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Elephants help National Park, rare tigers, rhinos and the rest!

By Dave Armstrong - 12 Dec 2016 11:5:0 GMT
Elephants help National Park, rare tigers, rhinos and the rest!

The Sumatran elephant is critically endangered, with a limited lifespan for the small remaining populations that only flourish in small herds. They live under protection in National Parks, but are still threatened by encroachment.Sumatran forests hold great surprises; Credit: © naturepl.com/Nick Garbutt/WWF

The Kambas National Park in earthquake-ridden Aceh (Sumatra, in Indonesia) has been enjoying its position as only the 36th ASEAN Heritage Park. With captive elephants now gainfully employed in herding rogue males back into the limited forest areas, human cooperation seems likely to increase the conservation efforts in the area.

Important though the critically-endangered Elephas maximus sumatrensis are, the orang utan and rhino, the small Sumatran tiger and thousands of other species are also endangered by deforestation and the associated encroachment and infrastructure. With government attitudes to palm oil plantations heavily suspect, even this small area of remaining primary forests is liable to be lost. Singapore-based Temasek and the associated agribusiness corporation Olam are the main culprits in avoiding legislation, both in Indonesia and even as far away as Africa (Gabon.) This is the only site where endemic, semi-wild Dicerorhinus sumatrensis (the Sumatran rhino) can be bred, with another birth last May.

As far as the critically- endangered elephants are concerned, many of the captive animals throughout Asia are jobless, so finding a niche in looking after their wild co-specifics is quite a neat solution. Unfortunately, the trauma of removing baby elephants from their wild mothers has always been criticised and leads to much of the danger humans face from the Asian species. Their memories are long! The current news via Lampung was the escort from a village of a large bull from the estimated population of 250. Herds are easier to track by the patrolling elephants and their mahouts. They only started working last year but have already reduced villager/elephant clashes by 80%. Undisturbed harvests have been taken and ivory poachers have also been bamboozled by vigilant conservationists. The cost so far has been the sad loss of a patrol elephant who was attacked and killed for its own ivory. The use of drones in future may have to be used alongside military action against heavily armed poachers.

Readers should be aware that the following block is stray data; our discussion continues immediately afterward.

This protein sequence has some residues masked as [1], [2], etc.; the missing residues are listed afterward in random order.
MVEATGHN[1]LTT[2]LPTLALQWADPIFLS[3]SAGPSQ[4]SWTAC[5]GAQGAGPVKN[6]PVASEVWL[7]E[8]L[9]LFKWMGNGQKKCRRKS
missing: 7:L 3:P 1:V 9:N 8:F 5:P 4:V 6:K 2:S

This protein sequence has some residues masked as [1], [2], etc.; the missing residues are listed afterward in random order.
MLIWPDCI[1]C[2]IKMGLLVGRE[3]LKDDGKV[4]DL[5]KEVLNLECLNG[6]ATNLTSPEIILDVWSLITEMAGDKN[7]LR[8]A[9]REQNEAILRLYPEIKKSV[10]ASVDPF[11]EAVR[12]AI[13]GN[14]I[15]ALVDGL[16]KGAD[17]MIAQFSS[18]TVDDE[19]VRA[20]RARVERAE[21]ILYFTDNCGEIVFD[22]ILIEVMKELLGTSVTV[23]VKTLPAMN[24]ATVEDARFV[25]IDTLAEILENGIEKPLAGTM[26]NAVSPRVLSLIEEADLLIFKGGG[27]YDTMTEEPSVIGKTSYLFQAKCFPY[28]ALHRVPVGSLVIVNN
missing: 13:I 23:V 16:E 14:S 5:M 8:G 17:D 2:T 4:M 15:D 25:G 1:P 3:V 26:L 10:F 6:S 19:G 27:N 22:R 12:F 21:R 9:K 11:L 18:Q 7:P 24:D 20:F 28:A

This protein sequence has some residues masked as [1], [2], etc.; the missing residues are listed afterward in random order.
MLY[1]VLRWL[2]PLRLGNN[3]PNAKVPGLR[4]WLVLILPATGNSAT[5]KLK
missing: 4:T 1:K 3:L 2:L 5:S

There are still the other species in the precious remaining larger stretches and corridors of rainforest. Several years ago we managed to estimate 679 Sumatran tigers (Panther tigris sumatrae) remaining in the wild on the gigantic island. How that has changed depends on the same protectors as the elephants. The same Chinese influences operate on tiger parts as for the ivory. China itself has already tried to cooperate with the tiger problem as well as some of the ivory shipped. More action against the actual smugglers will prevent their operations more securely, but this more an international war than a civil response by volunteers.

We can but hope that the local effects of villagers and tame elephants can preserve not only those free herds of rare elephant, but also the rest of their community in the habitat ¬Ė one of the last remaining rainforests of its type in the world. We seem to be losing part of Leuser National Park, just nearby. That in itself is yet another terrible tragedy on the road to total loss of these irreplaceable resources.